Orthodontics address malocclusion, a condition in which the teeth are not positioned correctly when the mouth is closed. This results in an improper bite.
Orthodontics treatments can be cosmetic, to improve a person’s appearance, but it often aims to improve oral function, too.
If you are experiencing any of the following, you may be a qualified candidate for orthodontic treatment:
Overbite, also called “buck teeth” — the upper front teeth protrude above the lower teeth.
Underbite — the lower teeth are too far forward or the upper teeth are too far back when the mouth is closed.
Crossbite — the upper teeth don’t come down slightly in front of the lower teeth when biting together.
Open bite — there is a space between the biting surfaces of the front and/or side teeth when the mouth is closed.
Misplaced midline— the centre of your upper teeth does not align with the centre of your lower teeth.
Spacing — spaces between teeth due to missing teeth or teeth that do not “fill up” the entire mouth.
Crowding — there are too many teeth on the dental ridge.
Benefits of Orthodontics
Orthodontic treatments are performed to achieve the following:
- Closing gaps between the teeth
- Aligning the ends of the teeth
- Straightening crooked teeth
- Improving speech and/or chewing
- Boosting the long-term health of the teeth and gums
- Preventing long-term excessive wear or trauma
- Correcting an improper bite
Treatment not only improve the appearance of the teeth, but it can also result in better chewing and speaking ability and help protect teeth from damage or tooth decay, in some cases.
Orthodontic Devices Available
Orthodontic devices can be fixed or removable.
Fixed orthodontic appliances include:
Braces — the most common fixed orthodontic appliances are braces, which consist of bands, wires, and/or brackets.
Bands are placed around the teeth or tooth, and used as anchors for the appliance, while brackets are most often fixed to the front of the tooth.
Archwires are passed through the brackets and attached to the bands. Adjusting the archwire puts pressure on the teeth and gradually moving them to their proper position.
Braces are adjusted every month to bring about the desired results, which may be achieved within a few months to a few years.
Special fixed appliances — used to control thumbsucking or tongue thrusting, these appliances are fixed to the teeth by bands.
Fixed space maintainers — if a baby (temporary) tooth is lost early, a space maintainer is used to keep the space vacant until the permanent tooth develops. A band is attached to the tooth, and a wire is extended to the tooth on the other side of the space.
Removable orthodontic appliances include:
Aligners — an alternative to metal braces for adults, aligners are used to move teeth, similar to how fixed appliances work, only without the metal wires and brackets. Aligners are removed when eating, brushing, and flossing.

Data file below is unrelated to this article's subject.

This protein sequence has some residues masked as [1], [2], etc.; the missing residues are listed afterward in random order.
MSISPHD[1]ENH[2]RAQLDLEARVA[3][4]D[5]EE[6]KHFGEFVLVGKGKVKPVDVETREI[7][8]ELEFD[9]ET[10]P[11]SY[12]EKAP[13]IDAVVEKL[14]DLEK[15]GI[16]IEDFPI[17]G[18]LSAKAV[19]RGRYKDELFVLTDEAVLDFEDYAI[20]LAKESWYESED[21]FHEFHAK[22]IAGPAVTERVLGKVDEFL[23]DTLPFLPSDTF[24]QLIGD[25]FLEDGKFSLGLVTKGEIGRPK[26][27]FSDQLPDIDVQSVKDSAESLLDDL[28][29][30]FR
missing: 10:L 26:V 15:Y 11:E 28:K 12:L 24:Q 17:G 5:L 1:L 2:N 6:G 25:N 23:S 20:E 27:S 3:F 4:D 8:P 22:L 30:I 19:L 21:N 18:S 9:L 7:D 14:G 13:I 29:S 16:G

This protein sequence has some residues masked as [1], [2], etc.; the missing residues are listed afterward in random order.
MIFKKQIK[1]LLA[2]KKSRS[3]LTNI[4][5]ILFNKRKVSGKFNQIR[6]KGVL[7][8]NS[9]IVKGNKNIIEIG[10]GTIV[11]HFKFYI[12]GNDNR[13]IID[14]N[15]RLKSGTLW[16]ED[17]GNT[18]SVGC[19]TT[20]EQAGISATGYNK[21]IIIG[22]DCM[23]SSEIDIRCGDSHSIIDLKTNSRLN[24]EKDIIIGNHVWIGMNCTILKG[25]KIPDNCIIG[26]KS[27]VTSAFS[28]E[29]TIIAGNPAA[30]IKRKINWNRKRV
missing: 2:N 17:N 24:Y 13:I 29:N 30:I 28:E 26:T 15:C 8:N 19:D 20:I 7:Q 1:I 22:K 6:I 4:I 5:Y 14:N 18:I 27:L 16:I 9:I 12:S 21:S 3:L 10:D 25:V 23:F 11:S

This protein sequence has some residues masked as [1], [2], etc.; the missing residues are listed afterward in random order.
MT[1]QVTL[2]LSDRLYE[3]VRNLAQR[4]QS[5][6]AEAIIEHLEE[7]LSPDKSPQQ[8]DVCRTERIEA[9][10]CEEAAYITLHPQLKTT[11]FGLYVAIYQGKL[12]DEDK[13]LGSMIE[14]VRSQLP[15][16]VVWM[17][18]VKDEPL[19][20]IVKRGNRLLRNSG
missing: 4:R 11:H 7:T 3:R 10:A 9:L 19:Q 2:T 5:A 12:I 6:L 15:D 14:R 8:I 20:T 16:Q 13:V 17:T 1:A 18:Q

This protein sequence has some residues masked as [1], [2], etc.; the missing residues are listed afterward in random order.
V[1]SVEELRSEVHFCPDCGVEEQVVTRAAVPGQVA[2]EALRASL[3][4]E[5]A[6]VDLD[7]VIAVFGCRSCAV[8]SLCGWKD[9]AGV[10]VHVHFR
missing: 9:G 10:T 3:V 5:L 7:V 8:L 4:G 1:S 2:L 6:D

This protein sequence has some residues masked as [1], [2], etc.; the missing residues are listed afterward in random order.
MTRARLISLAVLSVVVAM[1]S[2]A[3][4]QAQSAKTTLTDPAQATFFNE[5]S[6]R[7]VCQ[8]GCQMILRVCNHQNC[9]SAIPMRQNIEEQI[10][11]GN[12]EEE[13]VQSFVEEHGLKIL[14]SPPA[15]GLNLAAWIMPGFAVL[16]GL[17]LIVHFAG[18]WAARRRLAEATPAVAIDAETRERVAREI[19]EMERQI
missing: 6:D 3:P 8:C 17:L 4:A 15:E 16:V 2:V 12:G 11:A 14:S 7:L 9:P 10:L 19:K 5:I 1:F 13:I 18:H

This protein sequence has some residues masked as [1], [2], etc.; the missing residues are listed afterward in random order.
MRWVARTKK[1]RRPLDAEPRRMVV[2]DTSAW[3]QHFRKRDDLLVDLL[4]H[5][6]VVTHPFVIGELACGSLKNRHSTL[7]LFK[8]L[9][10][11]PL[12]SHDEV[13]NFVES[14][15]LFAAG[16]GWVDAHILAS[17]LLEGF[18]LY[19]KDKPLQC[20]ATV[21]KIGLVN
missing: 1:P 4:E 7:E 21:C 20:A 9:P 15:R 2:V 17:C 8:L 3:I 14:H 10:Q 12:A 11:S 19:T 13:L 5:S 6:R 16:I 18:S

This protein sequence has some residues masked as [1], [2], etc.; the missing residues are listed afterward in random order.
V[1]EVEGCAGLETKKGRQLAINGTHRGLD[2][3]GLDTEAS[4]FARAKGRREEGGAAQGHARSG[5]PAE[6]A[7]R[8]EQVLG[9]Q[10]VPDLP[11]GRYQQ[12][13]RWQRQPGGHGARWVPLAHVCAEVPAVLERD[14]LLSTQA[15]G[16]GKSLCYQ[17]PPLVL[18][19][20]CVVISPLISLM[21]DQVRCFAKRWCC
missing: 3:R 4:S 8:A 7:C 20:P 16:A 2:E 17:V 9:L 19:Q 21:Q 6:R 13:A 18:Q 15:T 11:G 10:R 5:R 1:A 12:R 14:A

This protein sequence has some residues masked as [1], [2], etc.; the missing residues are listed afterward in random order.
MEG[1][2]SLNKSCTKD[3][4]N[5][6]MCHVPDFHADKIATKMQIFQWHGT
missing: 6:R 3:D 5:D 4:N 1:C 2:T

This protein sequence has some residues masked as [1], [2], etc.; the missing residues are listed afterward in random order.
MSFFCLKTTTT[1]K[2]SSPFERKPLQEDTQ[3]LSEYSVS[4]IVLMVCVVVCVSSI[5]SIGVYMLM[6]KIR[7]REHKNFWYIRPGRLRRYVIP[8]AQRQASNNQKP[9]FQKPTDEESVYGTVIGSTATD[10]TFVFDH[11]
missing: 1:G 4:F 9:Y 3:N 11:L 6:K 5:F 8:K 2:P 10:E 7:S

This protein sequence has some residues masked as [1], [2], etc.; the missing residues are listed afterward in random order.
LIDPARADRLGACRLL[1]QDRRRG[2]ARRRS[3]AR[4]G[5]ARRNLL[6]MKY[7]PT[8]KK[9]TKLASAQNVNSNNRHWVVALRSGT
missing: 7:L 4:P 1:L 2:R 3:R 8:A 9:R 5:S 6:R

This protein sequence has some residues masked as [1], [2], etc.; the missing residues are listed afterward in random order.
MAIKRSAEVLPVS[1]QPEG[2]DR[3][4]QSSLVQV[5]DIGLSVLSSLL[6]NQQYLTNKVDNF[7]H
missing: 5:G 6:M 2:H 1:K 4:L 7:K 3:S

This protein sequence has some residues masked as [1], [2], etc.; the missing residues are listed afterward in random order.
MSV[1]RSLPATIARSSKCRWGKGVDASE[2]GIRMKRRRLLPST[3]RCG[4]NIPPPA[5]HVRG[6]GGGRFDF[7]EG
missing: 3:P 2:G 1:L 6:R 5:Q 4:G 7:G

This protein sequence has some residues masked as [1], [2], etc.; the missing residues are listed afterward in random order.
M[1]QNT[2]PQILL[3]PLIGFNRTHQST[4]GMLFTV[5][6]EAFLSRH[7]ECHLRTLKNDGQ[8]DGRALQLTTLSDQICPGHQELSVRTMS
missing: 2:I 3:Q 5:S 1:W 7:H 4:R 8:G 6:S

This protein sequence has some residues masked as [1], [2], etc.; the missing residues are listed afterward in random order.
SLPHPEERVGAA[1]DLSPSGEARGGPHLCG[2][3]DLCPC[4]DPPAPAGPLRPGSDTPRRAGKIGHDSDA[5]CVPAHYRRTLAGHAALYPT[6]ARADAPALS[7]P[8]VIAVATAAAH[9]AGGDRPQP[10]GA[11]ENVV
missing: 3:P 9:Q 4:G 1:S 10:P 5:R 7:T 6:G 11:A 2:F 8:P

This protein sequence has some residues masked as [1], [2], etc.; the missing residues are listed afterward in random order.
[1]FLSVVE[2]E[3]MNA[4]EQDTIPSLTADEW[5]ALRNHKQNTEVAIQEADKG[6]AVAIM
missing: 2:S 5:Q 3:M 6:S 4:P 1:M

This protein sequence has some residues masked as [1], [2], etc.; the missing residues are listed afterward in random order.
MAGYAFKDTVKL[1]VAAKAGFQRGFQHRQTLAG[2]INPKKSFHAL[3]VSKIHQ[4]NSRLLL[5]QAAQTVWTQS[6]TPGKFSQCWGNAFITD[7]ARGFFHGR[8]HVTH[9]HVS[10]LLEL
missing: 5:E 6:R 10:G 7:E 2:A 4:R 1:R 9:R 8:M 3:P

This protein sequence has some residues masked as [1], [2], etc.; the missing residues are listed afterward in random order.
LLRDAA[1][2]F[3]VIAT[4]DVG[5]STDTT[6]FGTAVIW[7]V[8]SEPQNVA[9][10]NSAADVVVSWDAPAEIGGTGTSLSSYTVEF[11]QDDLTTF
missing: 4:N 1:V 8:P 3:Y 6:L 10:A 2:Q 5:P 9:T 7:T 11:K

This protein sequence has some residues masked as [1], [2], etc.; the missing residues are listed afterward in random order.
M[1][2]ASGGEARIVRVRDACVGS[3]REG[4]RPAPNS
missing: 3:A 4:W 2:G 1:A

Removable space maintainers — these devices work like fixed space maintainers. They’re made with an acrylic base worn over the jaw and have plastic or wire branches between certain teeth to keep the space between them open.
Jaw repositioning appliances — sometimes called splints, these devices are worn on the upper and/or lower jaw and help guide the jaw to close in an ideal position. They may be used for patients who suffer from temporomandibular joint disorders (TMD).
Lip and cheek bumpers — these are made to keep the lips or cheeks away from the teeth. Lip and cheek muscles can apply pressure on the teeth, and these bumpers help relieve that pressure.
Palatal expanders — these are used to widen the arch of the upper jaw. An expander is a plastic plate worn over the roof of the mouth.
Outward pressure to the plate by screws forces the joints in the bones of the palate to open lengthwise, widening the palatal space.
Removable retainers — these are worn on the roof of the mouth, these removable retainers prevent the teeth from shifting back to their previous positions. They can also be redesigned and used to prevent thumb-sucking.
Headgear — a strap is placed around the back of the head and attached to a metal wire in front, also called the face bow.
A headgear slows down the growth of the upper jaw and holds the back teeth while the front teeth are pulled back.
Orthodontic Treatments in Wantirna South
Orthodontics plays a great role in building one’s self-esteem.
Your Wantirna South dentist believes high-quality dental care can only be achieved by placing our patients first.
Call us on (03) 9800 2338 or book your appointment online.
We are located at 287 Stud Road in Wantirna South.